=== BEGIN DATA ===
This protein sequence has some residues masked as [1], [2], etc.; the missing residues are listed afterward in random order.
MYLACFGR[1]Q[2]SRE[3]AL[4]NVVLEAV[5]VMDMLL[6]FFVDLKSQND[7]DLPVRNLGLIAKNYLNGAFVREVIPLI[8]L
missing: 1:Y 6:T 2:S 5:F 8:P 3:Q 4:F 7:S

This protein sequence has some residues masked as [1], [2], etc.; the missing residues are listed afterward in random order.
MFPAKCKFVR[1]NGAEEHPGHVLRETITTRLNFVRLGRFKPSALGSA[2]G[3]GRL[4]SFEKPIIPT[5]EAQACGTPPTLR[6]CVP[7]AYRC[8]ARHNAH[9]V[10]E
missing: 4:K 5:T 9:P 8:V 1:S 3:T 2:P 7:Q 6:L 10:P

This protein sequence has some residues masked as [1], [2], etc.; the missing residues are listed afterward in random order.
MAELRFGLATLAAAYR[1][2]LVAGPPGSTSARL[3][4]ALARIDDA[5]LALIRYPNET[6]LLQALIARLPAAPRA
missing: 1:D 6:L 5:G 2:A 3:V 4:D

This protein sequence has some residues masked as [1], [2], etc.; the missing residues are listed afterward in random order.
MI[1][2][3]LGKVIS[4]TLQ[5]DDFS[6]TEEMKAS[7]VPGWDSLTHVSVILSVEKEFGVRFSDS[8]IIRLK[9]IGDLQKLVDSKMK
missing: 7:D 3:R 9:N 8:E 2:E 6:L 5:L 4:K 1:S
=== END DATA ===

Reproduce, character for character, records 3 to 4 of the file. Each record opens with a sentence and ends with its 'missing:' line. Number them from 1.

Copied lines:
This protein sequence has some residues masked as [1], [2], etc.; the missing residues are listed afterward in random order.
MAELRFGLATLAAAYR[1][2]LVAGPPGSTSARL[3][4]ALARIDDA[5]LALIRYPNET[6]LLQALIARLPAAPRA
missing: 1:D 6:L 5:G 2:A 3:V 4:D

This protein sequence has some residues masked as [1], [2], etc.; the missing residues are listed afterward in random order.
MI[1][2][3]LGKVIS[4]TLQ[5]DDFS[6]TEEMKAS[7]VPGWDSLTHVSVILSVEKEFGVRFSDS[8]IIRLK[9]IGDLQKLVDSKMK
missing: 7:D 3:R 9:N 8:E 2:E 6:L 5:L 4:K 1:S